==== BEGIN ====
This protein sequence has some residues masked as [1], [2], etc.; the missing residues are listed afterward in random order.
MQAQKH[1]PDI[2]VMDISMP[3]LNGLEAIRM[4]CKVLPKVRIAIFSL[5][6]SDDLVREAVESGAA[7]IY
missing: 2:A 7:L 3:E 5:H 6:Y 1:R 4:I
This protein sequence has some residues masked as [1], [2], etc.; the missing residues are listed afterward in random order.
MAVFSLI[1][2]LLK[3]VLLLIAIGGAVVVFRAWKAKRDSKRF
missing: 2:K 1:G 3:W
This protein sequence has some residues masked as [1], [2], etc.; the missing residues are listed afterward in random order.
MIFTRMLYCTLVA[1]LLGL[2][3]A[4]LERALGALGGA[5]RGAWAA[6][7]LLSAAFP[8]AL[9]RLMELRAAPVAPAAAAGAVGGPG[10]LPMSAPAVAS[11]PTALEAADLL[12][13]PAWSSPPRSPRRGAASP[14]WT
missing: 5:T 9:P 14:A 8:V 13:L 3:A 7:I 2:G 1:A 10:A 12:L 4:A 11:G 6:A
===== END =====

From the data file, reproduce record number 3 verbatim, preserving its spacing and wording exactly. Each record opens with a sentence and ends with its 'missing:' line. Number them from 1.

This protein sequence has some residues masked as [1], [2], etc.; the missing residues are listed afterward in random order.
MIFTRMLYCTLVA[1]LLGL[2][3]A[4]LERALGALGGA[5]RGAWAA[6][7]LLSAAFP[8]AL[9]RLMELRAAPVAPAAAAGAVGGPG[10]LPMSAPAVAS[11]PTALEAADLL[12][13]PAWSSPPRSPRRGAASP[14]WT
missing: 5:T 9:P 14:A 8:V 13:L 3:A 7:I 2:G 1:A 10:A 12:L 4:A 11:G 6:A